Where it gets challenging is for those who tread the middle ground. We’re fine being on news sites, but only if it’s not controversial. This is much more difficult in modern times of crisis, as quite literally every news outlet will, in some way or another, refer to the crisis.
The other challenge to watch is what you say in your ads. Shipping times shift. The ability to make in person appointments, not so much. 24/7 call center? No way. With the advent of responsive search ads, odds are you have some value proposition laying around in there that may be invalid in crisis.
Worse yet, this could extrapolate with panic buying. If a customer sees same day delivery, they will buy from you. If automated tools see your eCTR and conversion rate spike, they’ll prioritize the ad unit. If you can’t fulfill the promise you set, that customer isn’t coming back. It’s a dangerous cycle. The best way to get ahead is to ensure your ads communicate reality with your customers, even if it’s cloudy news.
Take a look at every part of your ads (yes, even those lil ol’ structured snippets) to see what’s still valid.
Watch queries closely, especially Dynamic Search Ads
This is similar to the inventory issue noted above. If there’s something on site that people are searching for, DSA’s and close variants will find it. There’s nothing like a pandemic to be a casual reminder that yes, your promotional swag company DOES sell custom hand sanitizer.
Many companies are placing alerts on their site to address how they’re reacting to a crisis. This can throw a wrench into search queries generated by DSA’s or broader match types.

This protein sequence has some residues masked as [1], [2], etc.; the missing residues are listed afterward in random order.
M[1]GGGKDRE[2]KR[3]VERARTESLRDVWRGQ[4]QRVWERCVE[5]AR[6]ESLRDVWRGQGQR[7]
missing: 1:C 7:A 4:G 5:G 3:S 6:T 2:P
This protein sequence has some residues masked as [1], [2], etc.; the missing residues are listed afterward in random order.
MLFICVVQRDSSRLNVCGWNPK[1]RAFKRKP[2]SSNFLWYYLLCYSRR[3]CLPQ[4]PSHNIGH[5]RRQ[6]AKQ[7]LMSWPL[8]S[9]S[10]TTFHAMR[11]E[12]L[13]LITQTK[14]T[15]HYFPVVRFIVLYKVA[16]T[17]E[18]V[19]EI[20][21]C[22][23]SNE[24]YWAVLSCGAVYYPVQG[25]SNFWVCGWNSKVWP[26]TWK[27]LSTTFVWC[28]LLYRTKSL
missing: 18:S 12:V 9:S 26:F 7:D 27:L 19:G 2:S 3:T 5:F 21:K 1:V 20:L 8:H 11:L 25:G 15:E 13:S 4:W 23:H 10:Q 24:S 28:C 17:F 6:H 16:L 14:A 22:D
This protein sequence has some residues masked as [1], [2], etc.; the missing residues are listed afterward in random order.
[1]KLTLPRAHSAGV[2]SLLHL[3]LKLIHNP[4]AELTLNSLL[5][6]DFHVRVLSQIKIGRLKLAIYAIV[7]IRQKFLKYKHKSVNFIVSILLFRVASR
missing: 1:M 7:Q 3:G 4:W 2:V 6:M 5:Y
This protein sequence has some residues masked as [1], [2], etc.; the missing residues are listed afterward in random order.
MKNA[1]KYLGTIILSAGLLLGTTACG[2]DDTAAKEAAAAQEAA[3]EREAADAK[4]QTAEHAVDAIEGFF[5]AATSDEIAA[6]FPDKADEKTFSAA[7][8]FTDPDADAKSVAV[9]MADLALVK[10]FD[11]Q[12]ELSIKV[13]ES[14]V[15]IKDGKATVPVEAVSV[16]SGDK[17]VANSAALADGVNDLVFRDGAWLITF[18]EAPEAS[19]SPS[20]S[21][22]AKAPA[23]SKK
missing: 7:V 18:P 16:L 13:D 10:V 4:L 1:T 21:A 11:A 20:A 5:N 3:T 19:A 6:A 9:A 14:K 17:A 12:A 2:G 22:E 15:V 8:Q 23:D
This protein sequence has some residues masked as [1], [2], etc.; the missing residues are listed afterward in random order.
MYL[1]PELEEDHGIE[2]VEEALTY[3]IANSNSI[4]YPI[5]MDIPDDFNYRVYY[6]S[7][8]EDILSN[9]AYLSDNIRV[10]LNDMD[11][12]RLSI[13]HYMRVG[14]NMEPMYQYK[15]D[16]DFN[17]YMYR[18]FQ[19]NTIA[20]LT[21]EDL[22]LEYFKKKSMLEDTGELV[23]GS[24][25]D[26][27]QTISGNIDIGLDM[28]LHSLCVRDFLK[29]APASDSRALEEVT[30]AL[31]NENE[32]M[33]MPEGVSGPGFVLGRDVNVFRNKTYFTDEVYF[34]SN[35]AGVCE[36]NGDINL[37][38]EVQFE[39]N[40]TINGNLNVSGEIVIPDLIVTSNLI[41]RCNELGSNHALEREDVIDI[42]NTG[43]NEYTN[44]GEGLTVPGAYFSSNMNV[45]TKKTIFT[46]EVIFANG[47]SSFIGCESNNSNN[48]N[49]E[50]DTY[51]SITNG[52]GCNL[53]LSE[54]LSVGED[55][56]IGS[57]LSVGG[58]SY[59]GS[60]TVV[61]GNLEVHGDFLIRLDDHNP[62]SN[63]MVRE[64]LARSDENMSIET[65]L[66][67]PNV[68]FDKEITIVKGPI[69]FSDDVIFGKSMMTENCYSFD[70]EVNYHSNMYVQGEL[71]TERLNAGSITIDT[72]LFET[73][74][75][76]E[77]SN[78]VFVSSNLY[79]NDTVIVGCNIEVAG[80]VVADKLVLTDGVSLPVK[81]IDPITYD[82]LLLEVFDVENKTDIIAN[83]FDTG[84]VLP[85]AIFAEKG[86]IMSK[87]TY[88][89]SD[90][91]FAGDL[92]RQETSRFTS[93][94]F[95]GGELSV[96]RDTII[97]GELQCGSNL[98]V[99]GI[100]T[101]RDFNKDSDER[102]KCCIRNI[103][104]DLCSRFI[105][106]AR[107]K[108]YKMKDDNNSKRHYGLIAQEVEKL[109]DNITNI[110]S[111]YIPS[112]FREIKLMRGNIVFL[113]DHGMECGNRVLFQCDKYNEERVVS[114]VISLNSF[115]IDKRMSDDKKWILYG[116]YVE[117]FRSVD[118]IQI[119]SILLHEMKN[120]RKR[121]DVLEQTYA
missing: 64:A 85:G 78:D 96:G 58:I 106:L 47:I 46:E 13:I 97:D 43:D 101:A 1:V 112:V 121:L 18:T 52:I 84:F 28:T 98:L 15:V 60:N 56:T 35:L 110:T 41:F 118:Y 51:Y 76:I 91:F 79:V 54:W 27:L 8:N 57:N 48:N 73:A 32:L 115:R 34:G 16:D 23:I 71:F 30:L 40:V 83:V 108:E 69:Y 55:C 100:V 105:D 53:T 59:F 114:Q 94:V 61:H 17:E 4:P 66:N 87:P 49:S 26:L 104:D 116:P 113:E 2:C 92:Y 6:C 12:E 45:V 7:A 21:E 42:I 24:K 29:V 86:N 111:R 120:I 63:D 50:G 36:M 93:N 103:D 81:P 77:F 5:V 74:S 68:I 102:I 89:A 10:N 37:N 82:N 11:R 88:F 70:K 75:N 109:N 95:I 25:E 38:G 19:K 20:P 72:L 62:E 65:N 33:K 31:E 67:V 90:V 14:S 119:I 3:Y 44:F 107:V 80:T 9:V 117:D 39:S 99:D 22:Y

Pay close attention to queries as they arise. If you’ve actively decided you don’t want to show around any crisis-related queries, add those negatives right away! Exclude any crisis-related pages from your DSA campaigns as a failsafe, and your campaigns should still run smoothly.
Last but DEFINITELY not least – craft volatility alerts
I’ve not been shy about recommending “pops and drops” alerts. They’re crucial at all times for all accounts to ensure we address performance swings with haste without staring at the computer all day and night. In an era of crisis, things move FAST. Waiting until tomorrow isn’t an option anymore.
Instead, think of the metrics you care about where you need an alert. Make the swings something you truly care about (e.g. spend quadruples hour over hour) and consider running your scripts on a more frequent basis.
We’re in the midst of a crisis today. To us humans, these are unprecedented times. To machines, these are periods of extreme volatility. They’re unprecedented times, just like the last unprecedented time. Review what happened during your last rollercoaster ride. Evaluate how your automation performed and adjust for the current period and beyond.
Remember, the time of crisis is a time to cement your brand voice, a time to speak 1:1 to your customers. It’s a challenging time to be a marketer, but that doesn’t mean you should stop being one.
Opinions expressed in this article are those of the guest author and not necessarily Search Engine Land. Staff authors are listed here.